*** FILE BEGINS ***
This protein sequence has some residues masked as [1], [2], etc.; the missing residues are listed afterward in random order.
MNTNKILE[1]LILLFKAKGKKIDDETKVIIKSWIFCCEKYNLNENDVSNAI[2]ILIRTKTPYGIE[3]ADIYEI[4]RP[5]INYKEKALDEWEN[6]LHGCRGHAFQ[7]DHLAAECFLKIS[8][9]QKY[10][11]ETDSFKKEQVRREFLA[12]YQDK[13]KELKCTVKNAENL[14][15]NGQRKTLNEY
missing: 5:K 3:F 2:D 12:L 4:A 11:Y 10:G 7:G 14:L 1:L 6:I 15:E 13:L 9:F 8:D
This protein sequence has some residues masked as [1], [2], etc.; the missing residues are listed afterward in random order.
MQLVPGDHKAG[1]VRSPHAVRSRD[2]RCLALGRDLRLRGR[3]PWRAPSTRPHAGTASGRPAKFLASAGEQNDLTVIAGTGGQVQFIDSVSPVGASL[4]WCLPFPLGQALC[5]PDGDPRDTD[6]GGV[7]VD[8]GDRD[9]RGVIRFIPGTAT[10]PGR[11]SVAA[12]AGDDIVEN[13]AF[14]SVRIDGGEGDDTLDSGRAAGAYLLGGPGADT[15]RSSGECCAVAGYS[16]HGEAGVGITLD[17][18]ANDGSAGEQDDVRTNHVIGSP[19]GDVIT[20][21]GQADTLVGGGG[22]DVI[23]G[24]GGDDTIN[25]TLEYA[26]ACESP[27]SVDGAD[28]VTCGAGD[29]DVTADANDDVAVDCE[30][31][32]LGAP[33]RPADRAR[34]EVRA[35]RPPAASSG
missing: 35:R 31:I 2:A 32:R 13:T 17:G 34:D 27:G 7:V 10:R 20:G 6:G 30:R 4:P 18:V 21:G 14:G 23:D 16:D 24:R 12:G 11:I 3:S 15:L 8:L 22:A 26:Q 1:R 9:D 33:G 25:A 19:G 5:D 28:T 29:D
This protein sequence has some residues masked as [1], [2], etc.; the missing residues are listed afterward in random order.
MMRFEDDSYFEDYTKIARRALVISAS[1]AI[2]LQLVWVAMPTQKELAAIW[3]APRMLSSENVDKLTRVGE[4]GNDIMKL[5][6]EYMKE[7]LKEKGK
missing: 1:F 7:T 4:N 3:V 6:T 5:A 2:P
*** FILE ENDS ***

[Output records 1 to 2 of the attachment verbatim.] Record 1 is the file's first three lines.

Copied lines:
This protein sequence has some residues masked as [1], [2], etc.; the missing residues are listed afterward in random order.
MNTNKILE[1]LILLFKAKGKKIDDETKVIIKSWIFCCEKYNLNENDVSNAI[2]ILIRTKTPYGIE[3]ADIYEI[4]RP[5]INYKEKALDEWEN[6]LHGCRGHAFQ[7]DHLAAECFLKIS[8][9]QKY[10][11]ETDSFKKEQVRREFLA[12]YQDK[13]KELKCTVKNAENL[14][15]NGQRKTLNEY
missing: 5:K 3:F 2:D 12:L 4:A 11:Y 10:G 7:G 14:L 1:L 6:I 15:E 13:L 9:F 8:D
This protein sequence has some residues masked as [1], [2], etc.; the missing residues are listed afterward in random order.
MQLVPGDHKAG[1]VRSPHAVRSRD[2]RCLALGRDLRLRGR[3]PWRAPSTRPHAGTASGRPAKFLASAGEQNDLTVIAGTGGQVQFIDSVSPVGASL[4]WCLPFPLGQALC[5]PDGDPRDTD[6]GGV[7]VD[8]GDRD[9]RGVIRFIPGTAT[10]PGR[11]SVAA[12]AGDDIVEN[13]AF[14]SVRIDGGEGDDTLDSGRAAGAYLLGGPGADT[15]RSSGECCAVAGYS[16]HGEAGVGITLD[17][18]ANDGSAGEQDDVRTNHVIGSP[19]GDVIT[20][21]GQADTLVGGGG[22]DVI[23]G[24]GGDDTIN[25]TLEYA[26]ACESP[27]SVDGAD[28]VTCGAGD[29]DVTADANDDVAVDCE[30][31][32]LGAP[33]RPADRAR[34]EVRA[35]RPPAASSG
missing: 35:R 31:I 2:A 32:R 13:T 17:G 34:D 27:G 7:V 10:R 20:G 6:G 30:R 4:P 18:V 21:G 14:G 23:D 16:D 24:R 12:G 11:I 3:S 15:L 8:L 22:A 26:Q 1:R 9:D 33:G 25:A 19:G 5:D 28:T 29:D